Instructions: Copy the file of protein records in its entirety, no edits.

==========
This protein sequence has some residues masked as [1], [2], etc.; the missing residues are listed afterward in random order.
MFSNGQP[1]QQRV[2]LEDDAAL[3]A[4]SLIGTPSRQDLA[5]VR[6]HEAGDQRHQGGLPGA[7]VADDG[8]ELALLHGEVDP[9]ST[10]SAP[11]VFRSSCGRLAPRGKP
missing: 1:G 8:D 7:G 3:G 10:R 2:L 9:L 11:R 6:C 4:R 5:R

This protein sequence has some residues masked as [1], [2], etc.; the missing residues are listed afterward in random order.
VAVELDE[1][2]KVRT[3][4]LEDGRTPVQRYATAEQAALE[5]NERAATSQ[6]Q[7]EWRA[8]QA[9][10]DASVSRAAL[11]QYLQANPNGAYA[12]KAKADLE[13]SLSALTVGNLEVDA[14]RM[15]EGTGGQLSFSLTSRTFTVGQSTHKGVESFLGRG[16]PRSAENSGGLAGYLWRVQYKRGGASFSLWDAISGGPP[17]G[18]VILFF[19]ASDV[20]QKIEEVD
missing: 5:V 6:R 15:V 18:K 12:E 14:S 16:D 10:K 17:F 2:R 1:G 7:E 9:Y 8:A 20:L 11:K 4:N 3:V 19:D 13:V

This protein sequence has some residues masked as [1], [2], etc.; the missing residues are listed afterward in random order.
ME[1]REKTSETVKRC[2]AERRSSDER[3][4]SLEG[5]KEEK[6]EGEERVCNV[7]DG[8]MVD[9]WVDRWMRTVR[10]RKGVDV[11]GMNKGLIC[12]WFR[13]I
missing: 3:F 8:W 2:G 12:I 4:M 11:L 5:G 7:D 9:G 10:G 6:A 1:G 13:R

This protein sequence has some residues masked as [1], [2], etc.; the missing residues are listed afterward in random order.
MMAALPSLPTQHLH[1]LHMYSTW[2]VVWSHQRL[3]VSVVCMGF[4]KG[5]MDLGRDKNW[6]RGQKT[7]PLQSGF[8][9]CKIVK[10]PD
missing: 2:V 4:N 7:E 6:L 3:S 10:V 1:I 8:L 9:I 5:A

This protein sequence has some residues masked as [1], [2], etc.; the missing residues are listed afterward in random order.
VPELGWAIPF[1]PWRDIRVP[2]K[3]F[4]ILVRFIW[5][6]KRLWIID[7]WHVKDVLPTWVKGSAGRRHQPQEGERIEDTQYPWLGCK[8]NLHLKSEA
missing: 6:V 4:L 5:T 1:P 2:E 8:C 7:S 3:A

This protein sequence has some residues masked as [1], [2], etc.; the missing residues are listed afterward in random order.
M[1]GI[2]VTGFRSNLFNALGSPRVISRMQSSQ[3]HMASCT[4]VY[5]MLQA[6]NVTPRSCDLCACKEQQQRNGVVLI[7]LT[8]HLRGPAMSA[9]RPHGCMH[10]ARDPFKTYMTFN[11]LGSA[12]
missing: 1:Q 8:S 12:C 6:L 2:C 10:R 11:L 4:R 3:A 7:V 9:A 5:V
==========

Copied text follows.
This protein sequence has some residues masked as [1], [2], etc.; the missing residues are listed afterward in random order.
MFSNGQP[1]QQRV[2]LEDDAAL[3]A[4]SLIGTPSRQDLA[5]VR[6]HEAGDQRHQGGLPGA[7]VADDG[8]ELALLHGEVDP[9]ST[10]SAP[11]VFRSSCGRLAPRGKP
missing: 1:G 8:D 7:G 3:G 10:R 2:L 9:L 11:R 6:C 4:R 5:R

This protein sequence has some residues masked as [1], [2], etc.; the missing residues are listed afterward in random order.
VAVELDE[1][2]KVRT[3][4]LEDGRTPVQRYATAEQAALE[5]NERAATSQ[6]Q[7]EWRA[8]QA[9][10]DASVSRAAL[11]QYLQANPNGAYA[12]KAKADLE[13]SLSALTVGNLEVDA[14]RM[15]EGTGGQLSFSLTSRTFTVGQSTHKGVESFLGRG[16]PRSAENSGGLAGYLWRVQYKRGGASFSLWDAISGGPP[17]G[18]VILFF[19]ASDV[20]QKIEEVD
missing: 5:V 6:R 15:V 18:K 12:E 14:S 16:D 10:K 17:F 2:R 1:G 7:E 9:Y 8:A 20:L 11:K 4:N 3:V 19:D 13:V

This protein sequence has some residues masked as [1], [2], etc.; the missing residues are listed afterward in random order.
ME[1]REKTSETVKRC[2]AERRSSDER[3][4]SLEG[5]KEEK[6]EGEERVCNV[7]DG[8]MVD[9]WVDRWMRTVR[10]RKGVDV[11]GMNKGLIC[12]WFR[13]I
missing: 3:F 8:W 2:G 12:I 4:M 11:L 5:G 7:D 9:G 10:G 6:A 1:G 13:R

This protein sequence has some residues masked as [1], [2], etc.; the missing residues are listed afterward in random order.
MMAALPSLPTQHLH[1]LHMYSTW[2]VVWSHQRL[3]VSVVCMGF[4]KG[5]MDLGRDKNW[6]RGQKT[7]PLQSGF[8][9]CKIVK[10]PD
missing: 2:V 4:N 7:E 6:L 3:S 10:V 1:I 8:L 9:I 5:A

This protein sequence has some residues masked as [1], [2], etc.; the missing residues are listed afterward in random order.
VPELGWAIPF[1]PWRDIRVP[2]K[3]F[4]ILVRFIW[5][6]KRLWIID[7]WHVKDVLPTWVKGSAGRRHQPQEGERIEDTQYPWLGCK[8]NLHLKSEA
missing: 6:V 4:L 5:T 1:P 2:E 8:C 7:S 3:A

This protein sequence has some residues masked as [1], [2], etc.; the missing residues are listed afterward in random order.
M[1]GI[2]VTGFRSNLFNALGSPRVISRMQSSQ[3]HMASCT[4]VY[5]MLQA[6]NVTPRSCDLCACKEQQQRNGVVLI[7]LT[8]HLRGPAMSA[9]RPHGCMH[10]ARDPFKTYMTFN[11]LGSA[12]
missing: 1:Q 8:S 12:C 6:L 2:C 10:R 11:L 4:R 3:A 7:V 9:A 5:V